Background: Performance measures that reward achieving blood pressure (BP) thresholds may contribute to overtreatment. We developed a tightly linked clinical action measure designed to encourage appropriate medical management and a marker of potential overtreatment, designed to monitor overly aggressive treatment of hypertension in the face of low diastolic BP.
Methods: We conducted a retrospective cohort study in 879 Department of Veterans Affairs (VA) medical centers and smaller community-based outpatient clinics. The clinical action measure for hypertension was met if the patient had a passing index BP at the visit or had an appropriate action. We examined the rate of passing the action measure and of potential overtreatment in the Veterans Health Administration during 2009-2010.
Results: There were 977,282 established VA patients, 18 years and older, with diabetes mellitus (DM). A total of 713,790 patients were eligible for the action measure; 94% passed the measure (82% because they had a BP <140/90 mm Hg at the visit and an additional 12% with a BP ≥140/90 mm Hg and appropriate clinical actions). Facility pass rates varied from 77% to 99% (P < .001). Among all patients with DM, 197,291 (20%) had a BP lower than 130/65 mm Hg; of these, 80 903 (8% of all patients with DM) had potential overtreatment. Facility rates of potential overtreatment varied from 3% to 20% (P < .001). Facilities with higher rates of meeting the current threshold measure (<140/90 mm Hg) had higher rates of potential overtreatment (P < .001).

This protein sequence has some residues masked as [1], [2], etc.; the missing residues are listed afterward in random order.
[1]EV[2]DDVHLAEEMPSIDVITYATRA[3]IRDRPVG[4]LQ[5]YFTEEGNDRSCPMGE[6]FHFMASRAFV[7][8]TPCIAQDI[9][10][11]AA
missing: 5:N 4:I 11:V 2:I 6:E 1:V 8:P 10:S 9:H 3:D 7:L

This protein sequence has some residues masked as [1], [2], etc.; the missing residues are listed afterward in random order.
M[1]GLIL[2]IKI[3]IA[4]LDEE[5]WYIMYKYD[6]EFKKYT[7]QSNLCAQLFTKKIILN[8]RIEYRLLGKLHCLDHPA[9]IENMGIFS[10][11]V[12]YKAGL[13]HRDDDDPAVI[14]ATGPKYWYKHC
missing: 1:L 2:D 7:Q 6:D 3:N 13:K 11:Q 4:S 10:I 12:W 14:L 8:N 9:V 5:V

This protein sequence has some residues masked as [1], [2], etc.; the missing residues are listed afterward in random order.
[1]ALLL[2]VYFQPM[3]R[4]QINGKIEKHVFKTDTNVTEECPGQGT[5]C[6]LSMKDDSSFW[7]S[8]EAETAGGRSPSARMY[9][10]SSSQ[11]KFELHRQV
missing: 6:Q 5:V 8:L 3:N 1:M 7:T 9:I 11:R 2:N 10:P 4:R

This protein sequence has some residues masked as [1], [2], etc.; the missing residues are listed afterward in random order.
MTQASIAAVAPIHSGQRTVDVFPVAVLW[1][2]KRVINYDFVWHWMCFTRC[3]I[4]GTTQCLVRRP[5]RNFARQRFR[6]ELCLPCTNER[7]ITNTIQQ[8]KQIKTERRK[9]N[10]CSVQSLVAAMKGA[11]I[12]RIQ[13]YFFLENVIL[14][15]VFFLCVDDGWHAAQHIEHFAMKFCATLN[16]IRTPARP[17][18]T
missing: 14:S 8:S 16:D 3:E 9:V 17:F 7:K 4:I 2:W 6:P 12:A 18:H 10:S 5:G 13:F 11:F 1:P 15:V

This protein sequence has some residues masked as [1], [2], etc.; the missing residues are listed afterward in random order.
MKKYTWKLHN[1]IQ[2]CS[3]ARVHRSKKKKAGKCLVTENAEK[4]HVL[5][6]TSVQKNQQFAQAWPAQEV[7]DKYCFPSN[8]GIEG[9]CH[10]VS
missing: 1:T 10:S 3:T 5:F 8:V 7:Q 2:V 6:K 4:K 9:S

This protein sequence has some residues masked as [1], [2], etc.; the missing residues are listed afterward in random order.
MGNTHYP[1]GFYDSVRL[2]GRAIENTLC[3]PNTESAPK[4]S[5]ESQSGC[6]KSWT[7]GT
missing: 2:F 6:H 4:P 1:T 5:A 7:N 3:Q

Conclusions: While 94% of diabetic veterans met the action measure, rates of potential overtreatment are currently approaching the rate of undertreatment, and high rates of achieving current threshold measures are directly associated with overtreatment. Implementing a clinical action measure for hypertension management, as the Veterans Health Administration is planning to do, may result in more appropriate care and less overtreatment.